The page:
Maytag Coin Laundry, North Philly
Three African-American men are in a laundromat roughly a mile north of Temple University, arguing about politics and race and Michael Vick.
George Rodney Chisholm holds court on the discussions. He's 63 years old and drove a school bus in his younger days. He says the Vick issue is split in Philadelphia between black and white, and that many African-Americans, like himself, believe he deserves a second chance. He's lived in Philadelphia for 35 years, and likes the diversity of it, how the neighborhoods can change from African-American to Italian or Hispanic within a few blocks. He's never been to an Eagles game because he's on a fixed income.
But he'll watch Vick, a man whom he believes is decent but was swayed by outside influences and bad friends.
"He was raised to play football," Everett Hannah, Chisholm's friend, chimes in. "If you take that away from him, what's he going to do?"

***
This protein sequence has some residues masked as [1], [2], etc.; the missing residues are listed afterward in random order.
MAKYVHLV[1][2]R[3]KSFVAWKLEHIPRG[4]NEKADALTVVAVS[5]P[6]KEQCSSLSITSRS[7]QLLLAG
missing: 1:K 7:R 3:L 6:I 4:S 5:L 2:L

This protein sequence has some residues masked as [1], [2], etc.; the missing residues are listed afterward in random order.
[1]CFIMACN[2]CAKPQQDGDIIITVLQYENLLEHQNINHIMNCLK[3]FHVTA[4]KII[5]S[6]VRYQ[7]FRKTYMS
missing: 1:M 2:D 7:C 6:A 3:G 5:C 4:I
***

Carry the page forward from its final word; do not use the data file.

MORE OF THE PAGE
Philadelphia has a history involving quarterbacks, race and controversy. Donovan McNabb, selected No. 2 overall by the Eagles in the 1999 draft, has been booed -- and some would say he still hasn't won over this city, even after five Pro Bowls, four straight NFC East Division championships (2001-04), five NFC Championship games (2001, 2002, 2003, 2004 and 2008) and a trip to Super Bowl XXXIX.
Lavar Smith, a younger man who's drying his clothes, loves McNabb and listens to the older men talk as he reads a newspaper with Vick on the front page. He disagrees with just about everything they're saying, and lets out an occasional "Awwww, man!" from across the room. Smith is worried about how the acquisition affects the depth chart, and whether Vick will make things difficult for McNabb.